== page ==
– Daniel
    Nov 12, 2019 at 13:20
  • $\begingroup$ Whether FTL is possible, well the flat out answer to our moment in scientific knowledge is no, technically speaking the AWD does not travels FTL (it just causes the ilusion) in that sense, if ever able to make practial, it is possible and not only by the Casimir effect, some scientists also think the toroidal negative energy density may be use). Of course if such practical aspects are solved and it proves possible, new elements like acausality would have to be re-evaluated. $\endgroup$
    – Daniel
    Nov 12, 2019 at 13:24
  • $\begingroup$ A good news and update, apparently scientists were able to create negative mass ( phys.org/news/2017-04-physicists-negative-mass.html ) making AD much more feasible in reality. I mean, it is still far from been created (the mechanics on how to make it work are still away) but the fact that negative mass does exist and can be created is an important breakthrough as it was the only thing that keep it "hypothetical". $\endgroup$
    – Daniel
    Jun 8, 2020 at 22:04

Original Answer

Given Alcubierre's math, and White's calculations, it's a viable avenue of research to pursue.

Whether or not it is practical as FTL, and given the expected maximum apparent speed of about 10 times the speed of light (White), and that the math says it should be able to be done, an attempt to implement a prototype series should be of immense benefit. Even if the drive fails to work, the drive testing will provide interesting measurements.

Therefore, investigations of Alcubierre's Warp Drive equations in a practical (rather than theoretical) mode are of use scientifically.

Also note: Any measured effect, even if not what is predicted, will lead to improvements in the theory.

Further, NASA is allowing White to pursue a practical experiment.

Note that Warp Drive, even if it doesn't allow for FTL (or as Alcubierre's theory notes, apparent FTL by STL movement of the craft within STL movement of the space the craft is moving through), a STL version will still massively reduce travel times. A 0.01C drive puts Mars a mere few hours away. At furthest distance, Mars is about 18 light minutes away; 1800 minutes travel time is 30 hours - not even 2 days.

Note that, for logistical and health purposes, a roughly 60-90 day mission (round trip) is about the limit. White has implied that he expects 10 C to be practical - this puts Alpha Centauri, home of the nearest detected extrasolar planet, at 156 days travel time. So, for practical purposes, a 10 C drive isn't an interstellar one. At 40 C apparent velocity, the Alpha Centauri system becomes reasonably practical. This means that, unless apparent speeds higher than White's worked 10 C examples are practical, the Warp Drive is going to still be an in-system drive.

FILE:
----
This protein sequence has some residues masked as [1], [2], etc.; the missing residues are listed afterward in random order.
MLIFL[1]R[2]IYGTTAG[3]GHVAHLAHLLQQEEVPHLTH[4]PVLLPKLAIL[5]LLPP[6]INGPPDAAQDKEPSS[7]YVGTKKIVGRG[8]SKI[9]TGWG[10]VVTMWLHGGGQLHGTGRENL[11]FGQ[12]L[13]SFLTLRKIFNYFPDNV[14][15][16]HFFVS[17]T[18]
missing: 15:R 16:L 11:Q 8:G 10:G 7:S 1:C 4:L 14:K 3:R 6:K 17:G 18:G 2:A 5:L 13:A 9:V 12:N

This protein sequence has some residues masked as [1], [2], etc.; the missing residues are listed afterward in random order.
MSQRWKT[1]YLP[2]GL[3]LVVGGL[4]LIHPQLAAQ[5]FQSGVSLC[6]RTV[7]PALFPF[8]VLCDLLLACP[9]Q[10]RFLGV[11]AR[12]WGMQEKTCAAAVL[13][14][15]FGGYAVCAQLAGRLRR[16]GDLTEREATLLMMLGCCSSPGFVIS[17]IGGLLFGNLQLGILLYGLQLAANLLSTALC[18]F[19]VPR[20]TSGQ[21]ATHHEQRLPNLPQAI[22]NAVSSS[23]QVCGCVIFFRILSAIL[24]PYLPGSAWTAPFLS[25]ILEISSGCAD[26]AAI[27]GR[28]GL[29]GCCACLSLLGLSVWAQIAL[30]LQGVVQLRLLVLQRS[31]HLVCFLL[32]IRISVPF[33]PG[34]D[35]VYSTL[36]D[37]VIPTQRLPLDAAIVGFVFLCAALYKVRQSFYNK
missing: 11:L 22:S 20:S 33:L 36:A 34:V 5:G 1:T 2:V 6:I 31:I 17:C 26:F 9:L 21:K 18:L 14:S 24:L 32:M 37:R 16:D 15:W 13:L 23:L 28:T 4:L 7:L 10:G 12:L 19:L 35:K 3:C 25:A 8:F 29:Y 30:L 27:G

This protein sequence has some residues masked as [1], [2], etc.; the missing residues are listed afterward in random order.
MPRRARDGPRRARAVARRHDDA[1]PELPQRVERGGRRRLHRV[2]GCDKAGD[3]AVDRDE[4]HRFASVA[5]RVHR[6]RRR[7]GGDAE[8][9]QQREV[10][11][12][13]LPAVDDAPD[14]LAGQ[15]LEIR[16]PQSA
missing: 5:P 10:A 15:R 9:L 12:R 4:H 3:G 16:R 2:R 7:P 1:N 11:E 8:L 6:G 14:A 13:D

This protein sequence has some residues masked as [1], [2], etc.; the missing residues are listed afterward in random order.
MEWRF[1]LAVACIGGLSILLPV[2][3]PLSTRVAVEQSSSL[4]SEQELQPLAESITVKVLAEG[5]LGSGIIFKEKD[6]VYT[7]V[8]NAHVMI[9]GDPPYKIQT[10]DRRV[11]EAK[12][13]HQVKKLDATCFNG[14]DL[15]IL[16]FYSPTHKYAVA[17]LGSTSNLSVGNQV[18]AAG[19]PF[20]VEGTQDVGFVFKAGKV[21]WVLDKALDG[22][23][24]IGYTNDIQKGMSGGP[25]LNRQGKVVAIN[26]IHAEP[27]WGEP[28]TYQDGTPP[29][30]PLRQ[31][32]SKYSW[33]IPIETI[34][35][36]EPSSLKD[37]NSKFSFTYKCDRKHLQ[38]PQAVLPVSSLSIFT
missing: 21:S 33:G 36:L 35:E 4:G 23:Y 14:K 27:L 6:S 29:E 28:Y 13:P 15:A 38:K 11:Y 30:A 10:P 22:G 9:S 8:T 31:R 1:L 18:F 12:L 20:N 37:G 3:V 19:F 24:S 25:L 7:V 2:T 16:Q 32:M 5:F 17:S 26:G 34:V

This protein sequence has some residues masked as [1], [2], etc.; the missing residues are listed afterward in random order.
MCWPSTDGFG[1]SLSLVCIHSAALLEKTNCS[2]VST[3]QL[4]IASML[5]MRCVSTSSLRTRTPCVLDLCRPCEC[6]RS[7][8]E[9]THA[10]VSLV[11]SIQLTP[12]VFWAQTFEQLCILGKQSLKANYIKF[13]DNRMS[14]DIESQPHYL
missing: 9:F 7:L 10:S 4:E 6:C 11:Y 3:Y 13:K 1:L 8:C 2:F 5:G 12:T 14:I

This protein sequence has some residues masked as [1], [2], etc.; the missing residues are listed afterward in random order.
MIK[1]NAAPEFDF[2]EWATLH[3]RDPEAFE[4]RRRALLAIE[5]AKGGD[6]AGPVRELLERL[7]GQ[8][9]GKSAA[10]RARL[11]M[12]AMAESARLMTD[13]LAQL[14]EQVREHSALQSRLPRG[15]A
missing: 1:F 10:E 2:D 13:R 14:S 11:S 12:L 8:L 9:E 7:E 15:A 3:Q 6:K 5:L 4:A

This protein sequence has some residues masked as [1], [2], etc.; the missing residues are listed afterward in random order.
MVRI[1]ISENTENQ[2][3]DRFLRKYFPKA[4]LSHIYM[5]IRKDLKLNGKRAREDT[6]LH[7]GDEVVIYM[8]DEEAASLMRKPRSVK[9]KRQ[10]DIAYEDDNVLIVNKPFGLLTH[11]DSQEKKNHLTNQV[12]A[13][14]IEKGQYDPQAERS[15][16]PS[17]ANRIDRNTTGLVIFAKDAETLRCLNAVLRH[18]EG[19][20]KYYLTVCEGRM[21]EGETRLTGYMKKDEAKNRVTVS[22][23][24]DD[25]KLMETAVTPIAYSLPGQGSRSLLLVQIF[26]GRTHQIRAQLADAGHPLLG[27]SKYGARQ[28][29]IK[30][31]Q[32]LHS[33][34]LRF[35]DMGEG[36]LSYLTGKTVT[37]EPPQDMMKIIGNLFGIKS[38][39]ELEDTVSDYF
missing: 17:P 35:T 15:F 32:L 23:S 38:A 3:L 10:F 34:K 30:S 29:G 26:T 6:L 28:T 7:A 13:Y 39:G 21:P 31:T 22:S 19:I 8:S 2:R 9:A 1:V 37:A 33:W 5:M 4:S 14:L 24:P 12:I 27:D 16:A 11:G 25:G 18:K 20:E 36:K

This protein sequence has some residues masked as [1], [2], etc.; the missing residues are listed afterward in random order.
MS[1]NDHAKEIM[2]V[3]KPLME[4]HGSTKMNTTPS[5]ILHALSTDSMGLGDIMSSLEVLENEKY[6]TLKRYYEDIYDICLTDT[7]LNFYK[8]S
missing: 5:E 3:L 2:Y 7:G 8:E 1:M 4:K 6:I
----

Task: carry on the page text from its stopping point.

2015 Update

It is worth noting that, as of May 2015, NASA thinks the EM-Drive may in fact be generating an Alcubierre warp, and is in fact generating thrust in a vacuum. Dr. White is working on the team testing this drive.

NASA has yet to release any data that this author can find on Dr. White's approved tests of a pure Warp Drive, but if the EM-Drive is generating a warp field, this may be a result of two lines of unrelated research converging.


White, Harold "Sonny", Warp Field Mechanics 101 (http://ntrs.nasa.gov/archive/nasa/casi.ntrs.nasa.gov/20110015936_2011016932.pdf) Retrieved 5 August 2013.

Peckham, Matt, NASA Actually Working on Warp Drive (http://techland.time.com/2012/09/19/nasa-actually-working-on-faster-than-light-warp-drive/) Retrieved 5 August 2013.

José Rodal, Ph.D, Jeremiah Mullikin and Noel Munson, Evaluating NASA's Futuristic EM-Drive, (http://www.nasaspaceflight.com/2015/04/evaluating-nasas-futuristic-em-drive/), Retrieved 3 May 2015.

  • $\begingroup$ Any info on what experiment White will be attempting? $\endgroup$ Dec 30, 2013 at 19:18
  • $\begingroup$ The paper implies passing a laser through a low-power field off a benched rig and checking for displacement and modulation, but I've no hard evidence. $\endgroup$
    – aramis
    Dec 31, 2013 at 6:23
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    $\begingroup$ @aramis why is 'a 160 day each way trip is a nightmare'??? I mean, in human terms that seems to be a pretty small cost to be the first to get to another solar system! In logistical terms, without knowing how the drive actually works aren't we jumping the gun? $\endgroup$
    – NPSF3000
    Oct 23, 2014 at 11:39
  • $\begingroup$ The issue is one of cabin fever and food supplies. 160 days is past the point where most crews suffer morale breakdowns. Any meaningful trip needs to have more than just the crew needed to keep the ship going, but then you get into "how do we keep them busy and sane during the trip" $\endgroup$
    – aramis
    Oct 25, 2014 at 19:04

This is a repository community-wiki post with references to current work on Alcubierre drive at NASA (Harold White) and in other places.

The original work:


  • $\begingroup$ Another potential problem is that an Alcubierre warp bubble may tremendously boost the energy of particles that interact with it. See The Alcubierre Warp Drive: On the Matter of Matter, by Brendan McMonigal, Geraint F. Lewis, Philip O'Byrne (2012). $\endgroup$